Queues and work buffers are found commonly in both production and fulfillment operations. A queue is a “temporary location” used to buffer work between processes. It is observed that there is a near universal notion among operations personnel that their current queues are not sufficiently large, and increasing those queue sizes will lead to greater capacity or productivity. It may be enlightening to share a “story” of a queue that we had many years ago.
We were called to visit an older production facility. The production facility was buried in or surrounded by the town in which it was located. The facility had hundreds of large pieces of production equipment that covered the floor. We were called because production requirements were growing rapidly and space for new equipment was gone. Expanding the facility was impossible due the unavailability of land. Moving to a new site was not even considered due to the cost. The company was looking to free more production floor space by more effectively using a significant space that was currently used for “work in process” (WIP). Their idea was to buy some (a lot of) ASRS equipment to hold WIP. Understanding this problem, as we were escorted through the facility, we would stop and talk to the workers at the production machines. Pointing to their input WIP queues we would ask, “How long will it take for you to finish the work in that pile?” The answer came back in the number of weeks. Likewise, pointing to the workers outbound WIP queue we would ask, “how long will it be until someone comes and picks up that completed work?” Once again the answer would once again come back in the number of weeks.
As you can imagine, we did not recommend that ASRS equipment be added. Rather we recommended that they more effectively use the queue space they already had thus recovering production space by reducing the amount of WIP.
Just how big should a queue be? This paper addresses that subject and you will be surprised to find some of the factors that are part of that determination!
First, let us address do we need queues at all? A queue provides a buffer to allow “unsynchronized” processes to be coupled together without mutual interference. Unsynchronized processes are those that start and end independently of each other. Synchronized processes are processes that are coupled in time. Good examples of synchronized processes would be those seen in an automobile production line where the line continuously moves through production zones (processes). Without queues, processes are required to be synchronized and the overall production rate is limited by (no faster than) the slowest process. Conversely, an example of unsynchronized processes is seen where there are pickers and packers working independently in a fulfillment facility. In this situation, workers start and complete work asynchronously. Unsynchronized processes coupled together without queues require one process to wait on the other reducing efficiency.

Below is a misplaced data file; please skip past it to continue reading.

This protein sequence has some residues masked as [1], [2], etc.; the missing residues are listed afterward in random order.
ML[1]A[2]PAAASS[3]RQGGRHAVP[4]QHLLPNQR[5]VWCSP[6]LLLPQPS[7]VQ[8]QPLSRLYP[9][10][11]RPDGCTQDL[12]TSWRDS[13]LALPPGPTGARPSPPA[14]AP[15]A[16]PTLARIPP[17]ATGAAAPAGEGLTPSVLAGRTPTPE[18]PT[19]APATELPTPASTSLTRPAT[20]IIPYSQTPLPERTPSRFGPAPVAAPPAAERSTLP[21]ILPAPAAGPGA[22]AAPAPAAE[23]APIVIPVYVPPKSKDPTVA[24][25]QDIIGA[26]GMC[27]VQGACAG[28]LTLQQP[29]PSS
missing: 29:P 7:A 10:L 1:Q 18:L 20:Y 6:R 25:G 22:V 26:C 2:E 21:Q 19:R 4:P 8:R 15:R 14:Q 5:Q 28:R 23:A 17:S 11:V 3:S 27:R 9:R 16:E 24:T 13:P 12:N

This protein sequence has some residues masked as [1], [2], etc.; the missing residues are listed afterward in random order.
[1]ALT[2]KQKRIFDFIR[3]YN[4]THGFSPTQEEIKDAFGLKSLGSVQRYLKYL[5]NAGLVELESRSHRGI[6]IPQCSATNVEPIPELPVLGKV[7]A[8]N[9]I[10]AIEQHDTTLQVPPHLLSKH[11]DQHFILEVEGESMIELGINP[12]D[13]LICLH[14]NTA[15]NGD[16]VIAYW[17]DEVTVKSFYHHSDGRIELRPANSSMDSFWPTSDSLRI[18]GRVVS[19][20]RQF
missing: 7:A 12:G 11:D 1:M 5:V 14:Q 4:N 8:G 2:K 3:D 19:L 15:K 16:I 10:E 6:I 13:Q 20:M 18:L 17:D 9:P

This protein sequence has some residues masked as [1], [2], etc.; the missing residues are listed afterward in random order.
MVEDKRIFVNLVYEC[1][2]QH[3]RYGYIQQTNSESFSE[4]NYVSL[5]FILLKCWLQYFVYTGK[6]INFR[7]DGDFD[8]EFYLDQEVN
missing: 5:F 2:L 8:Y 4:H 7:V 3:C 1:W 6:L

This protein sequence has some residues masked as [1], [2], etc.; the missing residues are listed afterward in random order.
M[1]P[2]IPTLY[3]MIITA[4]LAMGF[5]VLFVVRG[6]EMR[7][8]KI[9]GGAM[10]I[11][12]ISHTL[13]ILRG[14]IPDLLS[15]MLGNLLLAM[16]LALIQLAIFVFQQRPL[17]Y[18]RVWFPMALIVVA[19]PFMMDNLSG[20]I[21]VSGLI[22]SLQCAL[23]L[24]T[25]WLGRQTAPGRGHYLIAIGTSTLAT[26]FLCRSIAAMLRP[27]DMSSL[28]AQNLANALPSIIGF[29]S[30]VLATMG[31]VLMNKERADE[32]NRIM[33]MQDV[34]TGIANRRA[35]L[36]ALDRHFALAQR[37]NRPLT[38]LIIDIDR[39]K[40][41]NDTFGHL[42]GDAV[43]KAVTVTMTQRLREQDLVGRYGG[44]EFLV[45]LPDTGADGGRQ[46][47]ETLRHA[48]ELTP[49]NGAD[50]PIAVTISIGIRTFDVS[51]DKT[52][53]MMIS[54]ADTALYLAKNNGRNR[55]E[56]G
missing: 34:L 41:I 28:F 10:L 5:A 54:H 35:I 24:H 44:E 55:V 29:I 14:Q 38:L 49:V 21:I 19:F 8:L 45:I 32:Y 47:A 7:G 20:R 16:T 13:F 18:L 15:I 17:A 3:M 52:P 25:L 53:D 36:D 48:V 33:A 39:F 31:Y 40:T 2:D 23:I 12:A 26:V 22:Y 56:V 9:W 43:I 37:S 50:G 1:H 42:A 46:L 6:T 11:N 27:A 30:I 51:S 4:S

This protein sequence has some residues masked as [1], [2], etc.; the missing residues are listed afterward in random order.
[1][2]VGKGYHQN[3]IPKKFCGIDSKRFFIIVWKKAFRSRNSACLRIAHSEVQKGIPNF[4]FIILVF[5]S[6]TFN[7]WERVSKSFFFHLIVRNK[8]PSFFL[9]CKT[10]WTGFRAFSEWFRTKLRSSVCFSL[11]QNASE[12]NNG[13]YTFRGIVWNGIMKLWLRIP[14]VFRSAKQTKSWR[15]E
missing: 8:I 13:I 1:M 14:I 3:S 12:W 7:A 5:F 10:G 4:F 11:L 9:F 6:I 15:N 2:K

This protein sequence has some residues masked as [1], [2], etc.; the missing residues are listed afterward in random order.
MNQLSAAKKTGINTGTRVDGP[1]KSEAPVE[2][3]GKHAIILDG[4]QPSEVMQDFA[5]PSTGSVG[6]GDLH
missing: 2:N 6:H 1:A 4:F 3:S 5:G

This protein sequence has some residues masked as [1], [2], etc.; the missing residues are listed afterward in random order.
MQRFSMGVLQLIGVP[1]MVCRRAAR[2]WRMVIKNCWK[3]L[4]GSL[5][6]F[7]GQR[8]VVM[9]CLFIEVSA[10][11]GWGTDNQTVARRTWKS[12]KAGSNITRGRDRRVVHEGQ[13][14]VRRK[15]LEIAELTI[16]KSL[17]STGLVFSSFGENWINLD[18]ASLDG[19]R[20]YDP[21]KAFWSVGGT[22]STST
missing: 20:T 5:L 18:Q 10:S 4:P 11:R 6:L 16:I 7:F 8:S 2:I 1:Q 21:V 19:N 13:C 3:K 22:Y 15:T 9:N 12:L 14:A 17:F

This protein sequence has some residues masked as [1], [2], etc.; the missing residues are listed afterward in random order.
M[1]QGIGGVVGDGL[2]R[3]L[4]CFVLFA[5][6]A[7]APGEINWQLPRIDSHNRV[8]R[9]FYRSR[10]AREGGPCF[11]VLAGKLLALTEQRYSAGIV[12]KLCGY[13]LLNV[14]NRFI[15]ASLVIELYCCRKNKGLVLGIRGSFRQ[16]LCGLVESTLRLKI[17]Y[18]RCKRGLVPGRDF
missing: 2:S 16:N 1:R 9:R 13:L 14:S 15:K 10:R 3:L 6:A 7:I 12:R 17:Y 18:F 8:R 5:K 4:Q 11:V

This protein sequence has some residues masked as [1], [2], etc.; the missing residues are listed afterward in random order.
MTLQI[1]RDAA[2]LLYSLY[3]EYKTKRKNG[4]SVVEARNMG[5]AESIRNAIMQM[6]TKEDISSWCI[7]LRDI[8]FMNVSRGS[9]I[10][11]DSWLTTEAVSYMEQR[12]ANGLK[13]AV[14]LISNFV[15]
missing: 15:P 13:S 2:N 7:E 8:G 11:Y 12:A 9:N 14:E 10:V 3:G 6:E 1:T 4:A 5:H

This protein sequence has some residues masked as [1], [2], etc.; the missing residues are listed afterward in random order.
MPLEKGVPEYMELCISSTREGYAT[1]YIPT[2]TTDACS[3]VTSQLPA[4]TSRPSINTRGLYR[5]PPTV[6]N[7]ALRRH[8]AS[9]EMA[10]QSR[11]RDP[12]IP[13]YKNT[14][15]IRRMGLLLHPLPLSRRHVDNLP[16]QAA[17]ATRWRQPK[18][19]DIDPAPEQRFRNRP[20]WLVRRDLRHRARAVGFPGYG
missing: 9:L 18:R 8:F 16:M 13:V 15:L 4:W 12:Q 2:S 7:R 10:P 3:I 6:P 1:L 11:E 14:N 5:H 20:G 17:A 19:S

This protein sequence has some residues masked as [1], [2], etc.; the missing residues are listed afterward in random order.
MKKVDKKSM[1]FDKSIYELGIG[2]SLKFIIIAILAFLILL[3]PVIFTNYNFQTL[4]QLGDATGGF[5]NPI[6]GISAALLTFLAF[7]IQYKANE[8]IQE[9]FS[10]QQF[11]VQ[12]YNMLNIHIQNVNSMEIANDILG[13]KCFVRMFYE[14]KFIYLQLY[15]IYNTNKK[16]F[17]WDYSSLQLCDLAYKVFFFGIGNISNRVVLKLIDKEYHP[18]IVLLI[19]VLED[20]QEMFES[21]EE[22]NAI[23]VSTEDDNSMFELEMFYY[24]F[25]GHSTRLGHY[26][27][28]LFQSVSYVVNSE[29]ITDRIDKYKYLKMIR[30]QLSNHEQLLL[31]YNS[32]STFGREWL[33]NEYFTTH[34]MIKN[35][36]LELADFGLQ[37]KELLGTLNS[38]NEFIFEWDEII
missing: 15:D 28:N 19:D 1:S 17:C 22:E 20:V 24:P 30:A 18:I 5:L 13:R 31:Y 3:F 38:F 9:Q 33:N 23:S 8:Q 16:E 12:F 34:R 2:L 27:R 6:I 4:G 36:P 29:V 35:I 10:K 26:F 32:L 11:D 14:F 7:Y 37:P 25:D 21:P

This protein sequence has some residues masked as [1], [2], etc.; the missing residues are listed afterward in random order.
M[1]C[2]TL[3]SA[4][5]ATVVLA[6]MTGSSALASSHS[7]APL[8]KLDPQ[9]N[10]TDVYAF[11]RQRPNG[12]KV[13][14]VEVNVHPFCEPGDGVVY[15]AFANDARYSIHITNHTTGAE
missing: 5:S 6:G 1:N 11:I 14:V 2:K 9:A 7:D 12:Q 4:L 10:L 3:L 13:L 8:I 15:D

Conclusion #1: Coupling unsynchronized processes is benefited by utilizing queues through elimination of wait times. In determining the required size of a queue between unsynchronized processes the sustained work rates of each of the two processes must be considered. If they are not balanced, the queue size must be infinite. Smaller queues will only temporarily help in coupling unsynchronized processes with permanently unbalanced work rates.
Conclusion #2: Queues between unsynchronized processes that are permanently imbalanced are only a temporary benefit and once filled or emptied they no longer improve efficiency by eliminating waiting.
Queues between processes that have temporary work imbalances need to be evaluated to determine their real effectiveness. Queuing temporary imbalances implies that processes have the capacity to “make up” lost time. This can mean one of two things, either you are not normally working at full capacity or you will work longer. Another related consideration is the concept we regularly encounter is a concept or a desire to “get ahead”. From an overall operational perspective “getting ahead#8221; is an illusion of productivity or capacity improvement. “Getting ahead#8221; may have some merit in processes that are inherently unreliable and are likely to get behind later however the better solution is to improve the reliability. The entire operation has capacity and having one area “getting ahead” yields no improvement. Getting ahead is another way of saying that a permanent imbalance between processes exists.